The applicant, Network Rail, Design for London and the two Local Planning Authorities concerned were consulted. LB Lewisham in their response of 13 December 2011 noted the historical context of the London-Greenwich railway line and the importance of Deptford Creek and its related industry to the growth of Deptford. Also asserted was the fact that the electrical operation of the lifting bridge was a technical achievement for its time and the design, in contrast to Kingsferry Bridge, reflected the functionality of the lifting bridge. Design for London noted in their response of 15 June 2011 that the bridge was identified as a significant heritage asset in the 2009 London Development Agency Deptford Creek regeneration heritage report.

As a specific building type, vertical lift bridges are rare nationally with probably not many more than a dozen surviving examples in England, ranging in date from the mid-C19 to 2000 and including road, railway and pedestrian use

In architectural terms the Deptford Creek lifting bridge is a purely utilitarian structure constructed of steel box girders with no attempt at architectural embellishment. The gantry containing the operating gear, for example, is crudely constructed of steel sheets. Whilst this is perhaps to be expected, with its relatively short span, it lacks the engineering grandeur of the listed Tees (Newport) Bridge. It should be stressed that we have been asked to consider the bridge itself and not the viaduct (already listed) and the pier it rests on. The pier has good quality rusticated masonry dating from its construction in the 1830s but this does not form part of the current assessment. It is perhaps surprising that it was not included in the listing of the viaduct which continues either side of it.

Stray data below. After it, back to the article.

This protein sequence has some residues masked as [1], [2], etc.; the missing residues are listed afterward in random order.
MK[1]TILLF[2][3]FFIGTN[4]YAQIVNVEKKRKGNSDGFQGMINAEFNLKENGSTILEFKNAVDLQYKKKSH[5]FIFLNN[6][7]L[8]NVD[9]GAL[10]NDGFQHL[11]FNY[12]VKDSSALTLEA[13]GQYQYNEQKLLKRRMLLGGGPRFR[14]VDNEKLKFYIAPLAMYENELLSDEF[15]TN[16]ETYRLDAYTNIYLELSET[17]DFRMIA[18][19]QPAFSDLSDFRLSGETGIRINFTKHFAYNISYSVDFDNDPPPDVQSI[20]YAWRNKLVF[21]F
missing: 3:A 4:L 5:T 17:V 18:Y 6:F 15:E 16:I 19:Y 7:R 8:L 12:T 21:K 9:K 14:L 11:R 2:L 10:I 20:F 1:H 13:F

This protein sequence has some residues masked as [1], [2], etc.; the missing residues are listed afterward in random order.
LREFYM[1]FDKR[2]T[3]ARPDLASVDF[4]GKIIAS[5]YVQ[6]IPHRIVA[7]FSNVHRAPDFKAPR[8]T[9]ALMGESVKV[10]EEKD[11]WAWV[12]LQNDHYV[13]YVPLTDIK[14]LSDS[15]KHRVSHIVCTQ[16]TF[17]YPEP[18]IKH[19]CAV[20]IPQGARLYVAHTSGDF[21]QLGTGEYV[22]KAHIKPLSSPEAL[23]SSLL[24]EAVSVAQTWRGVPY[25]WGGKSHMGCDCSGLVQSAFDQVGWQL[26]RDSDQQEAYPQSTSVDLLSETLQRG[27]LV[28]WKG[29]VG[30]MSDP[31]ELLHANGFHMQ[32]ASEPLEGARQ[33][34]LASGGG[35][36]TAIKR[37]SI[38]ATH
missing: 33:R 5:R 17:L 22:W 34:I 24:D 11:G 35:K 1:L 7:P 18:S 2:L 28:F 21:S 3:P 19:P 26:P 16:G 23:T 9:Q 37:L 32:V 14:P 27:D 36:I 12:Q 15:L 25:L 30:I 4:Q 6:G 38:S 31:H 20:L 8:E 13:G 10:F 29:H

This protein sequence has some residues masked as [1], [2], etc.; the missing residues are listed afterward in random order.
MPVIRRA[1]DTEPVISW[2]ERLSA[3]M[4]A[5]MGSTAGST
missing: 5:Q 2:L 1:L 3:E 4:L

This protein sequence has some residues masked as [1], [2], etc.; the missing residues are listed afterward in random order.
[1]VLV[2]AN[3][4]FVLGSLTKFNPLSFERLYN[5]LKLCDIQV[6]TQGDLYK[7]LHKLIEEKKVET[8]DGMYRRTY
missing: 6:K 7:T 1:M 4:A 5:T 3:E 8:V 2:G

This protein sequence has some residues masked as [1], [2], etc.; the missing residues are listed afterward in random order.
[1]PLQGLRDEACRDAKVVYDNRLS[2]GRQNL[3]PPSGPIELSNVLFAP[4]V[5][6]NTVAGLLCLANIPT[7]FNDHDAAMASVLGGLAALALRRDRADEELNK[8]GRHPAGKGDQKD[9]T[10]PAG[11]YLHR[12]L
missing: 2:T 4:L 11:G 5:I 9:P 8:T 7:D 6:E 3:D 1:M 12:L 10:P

The vertical lift railway bridge was opened in December 1963, designed by AH Cantrell, Chief Civil Engineer, British Rail Southern Region and built by Sir William Arrol and Co of Glasgow. It was the third bridge to cross Deptford Creek along the Grade" listed railway viaduct, originally built by the London and Greenwich Railway in 1836. The first bridge, constructed c1838, was described in 1840 as ' ... a Balance-Bridge which requires the power of eight men to raise it when necessary for the purpose of allowing masted vehicles to pass above Bridge. On each side of the viaduct between the Spa Road and Deptford is a carriage and footway enclosed by a brick fence-wall'. This bridge was replaced in 1884 by a similar double drawbridge, each section winched up to a simple steel frame superstructure on either side of the bridge. The current bridge was able to lift 40 tonnes and was operated by electrical winches. It no longer functions as a vertical lift bridge having been welded closed, probably due to problems with the foundations.